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Figure 5: Steady state levels of mitochondrial proteins following ethidium bromide exposure. Human fibroblast cell cultures grown in the presence or absence of 1 nM rapamycin were exposed to increasing doses of ethidium bromide for a period of 7 days. At this time, total cellular protein extracts were prepared and analyzed by immunoblot as described in Section “Materials and Methods” for a subset of mitochondrial resident proteins. The levels of beta-actin are presented as a control for equal protein loading. The immunoblot presented is a representative blot of a minimum of two measurements with similar results.

Mentions: In order to gain further insight into the changes in mitochondrial mass following ethidium bromide exposure, we examined the steady state levels of several resident mitochondrial proteins. Consistent with the reduction in mitochondrial DNA content, the steady state levels of the mitochondrial transcription factor (TFAM) decreased in both control and rapamycin treated HDFs upon exposure to ethidium bromide (Figure 5). In contrast, the steady state levels of the VDAC increased in control HDF cultures upon exposure to ethidium bromide (Figure 5). The baseline levels of VDAC were lower than controls in rapamycin treated cultures but these levels did not change upon exposure to ethidium bromide (Figure 5).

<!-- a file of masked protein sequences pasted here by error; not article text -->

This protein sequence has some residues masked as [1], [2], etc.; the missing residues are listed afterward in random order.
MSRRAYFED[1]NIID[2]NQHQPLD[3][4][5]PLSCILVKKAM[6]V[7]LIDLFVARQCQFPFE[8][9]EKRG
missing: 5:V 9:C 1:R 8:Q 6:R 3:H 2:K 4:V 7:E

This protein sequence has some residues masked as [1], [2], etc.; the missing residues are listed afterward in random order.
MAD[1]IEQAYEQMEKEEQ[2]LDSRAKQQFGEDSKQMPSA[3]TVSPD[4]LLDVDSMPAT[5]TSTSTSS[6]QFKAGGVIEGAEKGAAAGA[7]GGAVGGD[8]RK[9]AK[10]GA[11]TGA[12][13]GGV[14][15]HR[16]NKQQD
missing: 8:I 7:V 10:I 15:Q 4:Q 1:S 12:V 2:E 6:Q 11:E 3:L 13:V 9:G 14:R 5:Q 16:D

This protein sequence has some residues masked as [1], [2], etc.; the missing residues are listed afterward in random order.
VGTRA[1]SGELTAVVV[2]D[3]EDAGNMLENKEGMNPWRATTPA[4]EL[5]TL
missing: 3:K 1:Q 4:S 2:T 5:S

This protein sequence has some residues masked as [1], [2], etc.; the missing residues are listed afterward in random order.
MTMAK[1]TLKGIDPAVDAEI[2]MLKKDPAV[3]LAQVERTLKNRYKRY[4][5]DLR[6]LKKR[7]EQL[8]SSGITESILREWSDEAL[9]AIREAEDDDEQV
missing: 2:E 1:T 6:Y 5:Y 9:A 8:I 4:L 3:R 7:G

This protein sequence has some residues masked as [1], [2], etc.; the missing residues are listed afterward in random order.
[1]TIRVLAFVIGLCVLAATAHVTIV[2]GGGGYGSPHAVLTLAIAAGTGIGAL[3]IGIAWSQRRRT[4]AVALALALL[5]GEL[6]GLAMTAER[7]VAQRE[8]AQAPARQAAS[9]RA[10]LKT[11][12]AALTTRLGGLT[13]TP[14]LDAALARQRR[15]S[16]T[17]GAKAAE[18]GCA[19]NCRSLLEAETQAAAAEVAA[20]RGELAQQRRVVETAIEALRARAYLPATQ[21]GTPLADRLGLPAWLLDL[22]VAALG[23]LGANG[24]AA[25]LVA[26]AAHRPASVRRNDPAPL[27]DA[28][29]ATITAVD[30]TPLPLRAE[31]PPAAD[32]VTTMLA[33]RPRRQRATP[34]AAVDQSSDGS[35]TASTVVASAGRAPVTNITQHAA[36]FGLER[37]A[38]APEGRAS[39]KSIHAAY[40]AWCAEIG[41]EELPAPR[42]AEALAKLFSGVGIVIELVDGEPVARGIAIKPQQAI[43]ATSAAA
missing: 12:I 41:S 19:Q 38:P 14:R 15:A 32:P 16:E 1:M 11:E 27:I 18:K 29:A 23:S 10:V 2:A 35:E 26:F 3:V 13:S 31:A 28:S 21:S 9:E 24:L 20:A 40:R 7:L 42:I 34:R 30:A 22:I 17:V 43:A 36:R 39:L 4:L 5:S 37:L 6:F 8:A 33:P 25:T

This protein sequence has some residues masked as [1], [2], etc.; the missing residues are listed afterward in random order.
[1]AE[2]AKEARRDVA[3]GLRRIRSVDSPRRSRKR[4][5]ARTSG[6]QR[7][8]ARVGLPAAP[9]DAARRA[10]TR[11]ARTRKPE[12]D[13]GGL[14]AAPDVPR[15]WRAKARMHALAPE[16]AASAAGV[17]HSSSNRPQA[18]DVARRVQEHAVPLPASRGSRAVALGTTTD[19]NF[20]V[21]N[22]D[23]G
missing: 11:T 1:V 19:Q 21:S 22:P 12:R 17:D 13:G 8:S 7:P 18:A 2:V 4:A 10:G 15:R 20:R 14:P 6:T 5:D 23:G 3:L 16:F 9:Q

Inhibition of mTOR Prevents ROS Production Initiated by Ethidium Bromide-Induced Mitochondrial DNA Depletion.

Nacarelli T, Azar A, Sell C - Front Endocrinol (Lausanne) (2014)

Steady state levels of mitochondrial proteins following ethidium bromide exposure. Human fibroblast cell cultures grown in the presence or absence of 1 nM rapamycin were exposed to increasing doses of ethidium bromide for a period of 7 days. At this time, total cellular protein extracts were prepared and analyzed by immunoblot as described in Section “Materials and Methods” for a subset of mitochondrial resident proteins. The levels of beta-actin are presented as a control for equal protein loading. The immunoblot presented is a representative blot of a minimum of two measurements with similar results.
© Copyright Policy - open-access
Related In: Results  -  Collection

License
Show All Figures
getmorefigures.php?uid=PMC4109433&req=5

Figure 5: Steady state levels of mitochondrial proteins following ethidium bromide exposure. Human fibroblast cell cultures grown in the presence or absence of 1 nM rapamycin were exposed to increasing doses of ethidium bromide for a period of 7 days. At this time, total cellular protein extracts were prepared and analyzed by immunoblot as described in Section “Materials and Methods” for a subset of mitochondrial resident proteins. The levels of beta-actin are presented as a control for equal protein loading. The immunoblot presented is a representative blot of a minimum of two measurements with similar results.